func (c *Ctx) FindObjectsFinal(sh SessionHandle) error

GetAttributeValue obtains the value of one or more object attributes.
func (c *Ctx) GetAttributeValue(sh SessionHandle, o ObjectHandle, a []*Attribute) ([]*Attribute, error)

Anytime you have to provide an API this low-level, the code is going to be hard to follow. So, how to fix it? In fact, there is actually a higher-level API available: the p11 API by Jacob Hoffman-Andrews, which also lives in Miek’s repo (and acts as a high-level wrapper for Miek’s pkcs11 API). Here’s an example consumer of Jacob’s API:

module, err := p11.OpenModule("/path/to/module.so")
if err != nil {
  return err
}
slots, err := module.Slots()
if err != nil {
  return err
}
// ... find the appropriate slot, then ...
session, err := slots[0].OpenSession()
if err != nil {
  return err
}
privateKeyObject, err := session.FindObject(...)
if err != nil {
  return err
}
privateKey := p11.PrivateKey(privateKeyObject)
signature, err := privateKey.Sign(..., []byte{"hello"})
if err != nil {
  return err
}

Doesn’t look as bad. And here are the function prototypes that correspond to the above ones:

FindObjects finds any objects in the token matching the template.
func (s Session) FindObjects(template []*pkcs11.Attribute) ([]Object, error)

Attribute gets exactly one attribute from a PKCS#11 object, returning an error if the attribute is not found, or if multiple attributes are returned. On success, it will return the value of that attribute as a slice of bytes. For attributes not present (i.e. CKR_ATTRIBUTE_TYPE_INVALID), Attribute returns a nil slice and nil error.
func (o Object) Attribute(attributeType uint) ([]byte, error)

That certainly looks simpler.

So, in the same way that we created a helper library for ncp11 to use, pkcs11mod, to interface between the C ABI for PKCS#11 and the Go API for Miek’s pkcs11 package, we can create a helper library (which we call p11mod) to interface between the Go API for Miek’s pkcs11 package and the Go API for Jacob’s p11 package. We can then make ncp11 implement Jacob’s p11 API, which allows us to make the ncp11 code substantially more readable, maintainable, and auditable.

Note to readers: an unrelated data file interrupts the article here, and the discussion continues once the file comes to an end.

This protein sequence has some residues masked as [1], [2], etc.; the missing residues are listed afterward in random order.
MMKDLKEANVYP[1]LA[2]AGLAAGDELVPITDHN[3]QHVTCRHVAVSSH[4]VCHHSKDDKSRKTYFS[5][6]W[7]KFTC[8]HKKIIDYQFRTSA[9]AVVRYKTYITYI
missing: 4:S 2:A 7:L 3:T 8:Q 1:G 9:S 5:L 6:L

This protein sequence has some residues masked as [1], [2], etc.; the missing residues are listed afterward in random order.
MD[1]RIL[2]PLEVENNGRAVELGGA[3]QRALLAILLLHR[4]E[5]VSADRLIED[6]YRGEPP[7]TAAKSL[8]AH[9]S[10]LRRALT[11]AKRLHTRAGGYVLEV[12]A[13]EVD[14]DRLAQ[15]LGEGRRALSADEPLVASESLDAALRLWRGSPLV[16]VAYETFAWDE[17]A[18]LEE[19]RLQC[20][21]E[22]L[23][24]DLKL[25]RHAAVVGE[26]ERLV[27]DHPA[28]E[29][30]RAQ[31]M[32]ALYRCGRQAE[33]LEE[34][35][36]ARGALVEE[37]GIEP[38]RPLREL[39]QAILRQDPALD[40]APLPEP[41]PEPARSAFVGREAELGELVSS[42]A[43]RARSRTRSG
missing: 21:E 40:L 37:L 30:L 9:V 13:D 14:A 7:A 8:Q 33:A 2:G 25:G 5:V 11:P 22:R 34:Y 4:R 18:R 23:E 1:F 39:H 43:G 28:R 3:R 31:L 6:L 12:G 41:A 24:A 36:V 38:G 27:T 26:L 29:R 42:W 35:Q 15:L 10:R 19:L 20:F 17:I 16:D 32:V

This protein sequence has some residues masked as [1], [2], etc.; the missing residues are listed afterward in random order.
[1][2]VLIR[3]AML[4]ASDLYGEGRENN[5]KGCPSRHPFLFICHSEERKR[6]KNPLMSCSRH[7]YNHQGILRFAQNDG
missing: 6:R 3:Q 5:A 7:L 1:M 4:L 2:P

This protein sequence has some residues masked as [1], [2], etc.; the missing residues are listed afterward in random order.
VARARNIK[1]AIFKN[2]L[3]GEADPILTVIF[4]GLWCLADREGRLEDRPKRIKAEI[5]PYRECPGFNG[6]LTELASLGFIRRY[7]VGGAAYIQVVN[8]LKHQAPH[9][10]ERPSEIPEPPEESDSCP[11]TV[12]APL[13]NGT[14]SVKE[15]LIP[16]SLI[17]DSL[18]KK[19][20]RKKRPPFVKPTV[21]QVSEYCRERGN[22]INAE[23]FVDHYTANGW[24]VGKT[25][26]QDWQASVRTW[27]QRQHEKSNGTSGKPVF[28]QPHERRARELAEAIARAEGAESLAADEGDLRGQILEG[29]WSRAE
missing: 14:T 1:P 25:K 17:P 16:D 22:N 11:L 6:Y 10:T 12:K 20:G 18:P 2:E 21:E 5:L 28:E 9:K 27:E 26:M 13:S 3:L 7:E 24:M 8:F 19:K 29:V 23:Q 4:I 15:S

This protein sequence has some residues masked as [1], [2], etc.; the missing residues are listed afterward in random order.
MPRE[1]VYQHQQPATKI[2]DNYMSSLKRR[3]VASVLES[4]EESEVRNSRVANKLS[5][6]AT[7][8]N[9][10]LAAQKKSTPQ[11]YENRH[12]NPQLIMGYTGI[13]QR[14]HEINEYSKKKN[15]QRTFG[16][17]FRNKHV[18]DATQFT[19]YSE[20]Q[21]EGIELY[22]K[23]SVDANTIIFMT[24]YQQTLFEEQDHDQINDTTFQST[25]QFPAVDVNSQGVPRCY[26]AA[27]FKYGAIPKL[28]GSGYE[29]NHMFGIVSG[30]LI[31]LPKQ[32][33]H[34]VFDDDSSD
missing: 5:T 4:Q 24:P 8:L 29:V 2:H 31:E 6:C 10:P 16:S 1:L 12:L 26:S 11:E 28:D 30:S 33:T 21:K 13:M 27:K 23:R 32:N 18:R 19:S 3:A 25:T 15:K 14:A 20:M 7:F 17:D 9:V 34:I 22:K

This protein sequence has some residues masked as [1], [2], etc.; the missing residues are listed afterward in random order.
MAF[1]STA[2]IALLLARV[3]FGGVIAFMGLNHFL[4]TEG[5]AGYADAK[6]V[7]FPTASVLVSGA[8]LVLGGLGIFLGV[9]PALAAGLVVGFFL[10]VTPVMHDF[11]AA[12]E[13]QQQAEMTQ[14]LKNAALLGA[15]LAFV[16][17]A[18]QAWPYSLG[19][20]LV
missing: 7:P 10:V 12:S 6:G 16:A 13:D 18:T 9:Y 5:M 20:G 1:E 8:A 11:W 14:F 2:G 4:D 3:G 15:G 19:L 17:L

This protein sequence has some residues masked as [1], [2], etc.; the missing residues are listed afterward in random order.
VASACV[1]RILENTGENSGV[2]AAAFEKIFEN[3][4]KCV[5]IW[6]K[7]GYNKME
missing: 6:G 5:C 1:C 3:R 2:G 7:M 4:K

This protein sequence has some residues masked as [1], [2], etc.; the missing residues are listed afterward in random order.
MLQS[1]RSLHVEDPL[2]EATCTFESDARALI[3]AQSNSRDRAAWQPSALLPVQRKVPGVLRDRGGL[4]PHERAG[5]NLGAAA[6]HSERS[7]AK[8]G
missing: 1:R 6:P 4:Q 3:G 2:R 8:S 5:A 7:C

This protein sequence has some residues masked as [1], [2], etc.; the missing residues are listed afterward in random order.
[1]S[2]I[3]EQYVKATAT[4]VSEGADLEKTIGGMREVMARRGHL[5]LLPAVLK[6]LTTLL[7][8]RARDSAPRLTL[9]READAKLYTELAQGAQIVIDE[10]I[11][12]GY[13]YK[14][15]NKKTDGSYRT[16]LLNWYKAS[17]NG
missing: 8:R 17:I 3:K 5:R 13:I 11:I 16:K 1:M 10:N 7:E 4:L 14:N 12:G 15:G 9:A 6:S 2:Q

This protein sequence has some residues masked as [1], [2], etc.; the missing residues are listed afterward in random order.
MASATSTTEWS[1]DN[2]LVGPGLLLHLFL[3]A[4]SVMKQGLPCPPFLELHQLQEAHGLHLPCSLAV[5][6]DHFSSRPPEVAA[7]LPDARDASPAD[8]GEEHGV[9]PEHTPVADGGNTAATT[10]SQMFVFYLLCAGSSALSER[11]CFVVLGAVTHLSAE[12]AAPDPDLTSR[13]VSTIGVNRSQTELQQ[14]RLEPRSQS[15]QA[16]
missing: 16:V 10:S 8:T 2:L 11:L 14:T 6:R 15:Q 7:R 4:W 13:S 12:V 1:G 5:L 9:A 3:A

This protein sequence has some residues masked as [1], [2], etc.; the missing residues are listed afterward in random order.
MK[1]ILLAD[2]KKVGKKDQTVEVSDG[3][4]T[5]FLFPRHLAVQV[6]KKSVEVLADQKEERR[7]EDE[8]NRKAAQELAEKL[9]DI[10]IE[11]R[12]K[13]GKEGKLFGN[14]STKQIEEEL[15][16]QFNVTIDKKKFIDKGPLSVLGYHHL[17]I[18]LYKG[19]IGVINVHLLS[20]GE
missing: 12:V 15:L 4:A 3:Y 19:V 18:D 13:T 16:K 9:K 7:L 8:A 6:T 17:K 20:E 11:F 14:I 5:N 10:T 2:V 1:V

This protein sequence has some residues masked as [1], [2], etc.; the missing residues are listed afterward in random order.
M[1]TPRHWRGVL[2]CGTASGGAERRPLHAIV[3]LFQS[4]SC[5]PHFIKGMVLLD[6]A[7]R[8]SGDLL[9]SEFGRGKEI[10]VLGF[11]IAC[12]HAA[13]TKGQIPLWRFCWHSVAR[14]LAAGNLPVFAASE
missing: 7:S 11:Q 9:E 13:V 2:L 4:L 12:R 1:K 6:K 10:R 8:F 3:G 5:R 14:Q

I’ve now done exactly that. p11mod has been merged as a subpackage of the pkcs11mod repository, which enables us to move forward with refactoring the Namecoin-specific parts of ncp11 (more on that in a future post).

In addition, I’ve improved testability of pkcs11mod/p11mod. The repo now includes two example modules, pkcs11proxy and p11proxy. These simply act as a passthrough shim between pkcs11mod and Miek’s pkcs11 package, and p11mod and Jacob’s p11 package, respectively. Thus, you can load Mozilla’s CKBI (built-in certificates) module into NSS via the pkcs11proxy and p11proxy shims, and confirm that the resulting behavior matches loading CKBI into NSS without the shims (e.g. you can do a TLS handshake and make sure that certificate acceptance behavior matches). So, there are now nightly builds of both pkcs11proxy and p11proxy courtesy of Cirrus, as well as nightly integration tests that make sure both pkcs11proxy and p11proxy work as expected in Firefox, Chromium, GNU Wget, tstclnt, and gnutls-client, among other applications. This is a major improvement over the previous situation, where testing pkcs11mod required Namecoin-specific tests with ncp11.

Coming soon: refactoring the Namecoin-specific parts of ncp11.